Finally, with reward/coercive authority, the teacher uses punishments and rewards to influence student behavior. This might come in the form of having students move up or down on a color chart, good reports (or bad) to parents, praise, gold stars, or no recess. This approach requires that teachers are consistent in giving out rewards and consequences. It also requires that students perceive the rewards and punishments as such (Levin and Nolan, 2014).

In reality, teachers likely use a combination of these authority bases. They may also use particular authority bases with certain students under certain circumstances. What’s important is once you understand the four types of authority bases, you should try to be aware of when you are using particular ones and the impact they have on the classroom. This allows you to adjust your approach. For instance, a teaching intern, who attends a classroom management course I teach at the local university, explained that after an elementary student misbehaved, her mentor teacher had the student move her clip down on the chart (a classic reward/coercive move). The student rolled on the ground and began to cry uncontrollably. Obviously this approach was not effective at the time, at least not with that student. We discussed other approaches based on the authority bases. For example, what if the teacher practiced referent authority influence by taking the student aside and talking to her. The teacher might take a few minutes to ask the student why she was misbehaving. This would demonstrate caring and perhaps the student might perceive the teacher as someone who genuinely cared. After the chat, assuming the student began behaving appropriately, the teacher might come by and praise her. “I’m so proud of you for staying on task and turning around your behavior.”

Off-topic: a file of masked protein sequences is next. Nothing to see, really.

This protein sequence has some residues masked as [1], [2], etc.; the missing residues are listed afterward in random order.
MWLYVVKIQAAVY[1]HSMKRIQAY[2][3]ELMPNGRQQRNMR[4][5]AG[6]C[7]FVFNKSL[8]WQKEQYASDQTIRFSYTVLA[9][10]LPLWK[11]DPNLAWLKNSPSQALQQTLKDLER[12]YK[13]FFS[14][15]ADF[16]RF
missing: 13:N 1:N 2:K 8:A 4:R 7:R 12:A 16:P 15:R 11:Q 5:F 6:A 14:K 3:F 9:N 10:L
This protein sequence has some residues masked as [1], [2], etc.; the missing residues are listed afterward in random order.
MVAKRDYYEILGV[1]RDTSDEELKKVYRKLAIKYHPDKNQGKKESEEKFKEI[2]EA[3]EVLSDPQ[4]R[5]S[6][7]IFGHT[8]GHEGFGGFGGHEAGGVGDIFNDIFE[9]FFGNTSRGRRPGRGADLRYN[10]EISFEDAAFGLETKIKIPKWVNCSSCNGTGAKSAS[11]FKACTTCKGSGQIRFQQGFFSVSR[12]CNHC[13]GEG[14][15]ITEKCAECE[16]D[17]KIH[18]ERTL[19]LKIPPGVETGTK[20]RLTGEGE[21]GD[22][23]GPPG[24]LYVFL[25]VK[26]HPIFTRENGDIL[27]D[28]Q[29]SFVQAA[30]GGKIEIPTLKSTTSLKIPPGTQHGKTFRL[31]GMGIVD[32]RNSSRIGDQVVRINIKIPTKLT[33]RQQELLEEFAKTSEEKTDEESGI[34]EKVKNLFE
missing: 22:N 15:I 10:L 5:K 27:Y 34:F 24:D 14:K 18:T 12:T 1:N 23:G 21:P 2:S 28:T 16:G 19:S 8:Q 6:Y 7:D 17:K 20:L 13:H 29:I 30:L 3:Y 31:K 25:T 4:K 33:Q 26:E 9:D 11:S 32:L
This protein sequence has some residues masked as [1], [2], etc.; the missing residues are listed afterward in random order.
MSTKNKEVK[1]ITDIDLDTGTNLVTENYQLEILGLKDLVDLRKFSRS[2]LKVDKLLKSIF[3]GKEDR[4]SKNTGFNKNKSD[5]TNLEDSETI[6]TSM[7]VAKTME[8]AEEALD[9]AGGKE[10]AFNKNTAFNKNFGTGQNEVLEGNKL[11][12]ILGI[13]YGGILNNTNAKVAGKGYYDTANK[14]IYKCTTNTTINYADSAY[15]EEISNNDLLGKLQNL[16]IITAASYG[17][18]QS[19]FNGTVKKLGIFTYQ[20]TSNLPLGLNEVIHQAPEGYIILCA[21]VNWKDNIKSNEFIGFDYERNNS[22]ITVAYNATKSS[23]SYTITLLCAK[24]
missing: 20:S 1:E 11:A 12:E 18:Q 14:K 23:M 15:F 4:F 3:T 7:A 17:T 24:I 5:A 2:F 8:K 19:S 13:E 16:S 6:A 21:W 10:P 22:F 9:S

If you teach younger children, for instance, in an elementary school, you might also want to reconsider how much weight your expert authority carries. In my experience, most students did not seem to care what degree I had or how much I knew about the content. Rather, what worked for me was taking time to connect with these students, making them feel good about themselves. For instance, one of my most powerful strategies (a combination of referent and reward/coercive authority) was scheduling time to have lunch with students. This gave me time to build a relationship with them. I could also use it as a reward for those behaving and working hard in class. Now, of course, if you teach at a high school or college, expert authority could provide more influence. College students, for instance, expect the professor to be an expert.

Levin and Nolan (2014) also warn against overusing extrinsic rewards since it can decrease intrinsic motivation. Rather, whenever possible, lean towards using encouragement and intrinsic motivation. Fostering self-directed, student-learners is a worthy goal. Being cognizant of these authority bases allows you to better influence your students in ways that you believe are beneficial.


French, J.R.P., & Raven, B. (1960). The bases of social power. In D. Cartwright and A. Zander (Eds.), Group dynamics: Research and theory (pp. 607-623). Evanston, IL: Row-Peterson.

Levin, J., & Nolan, J. F. (2014). Principles of classroom management: A professional decision-making model (7th Ed.). Boston, MA: Pearson.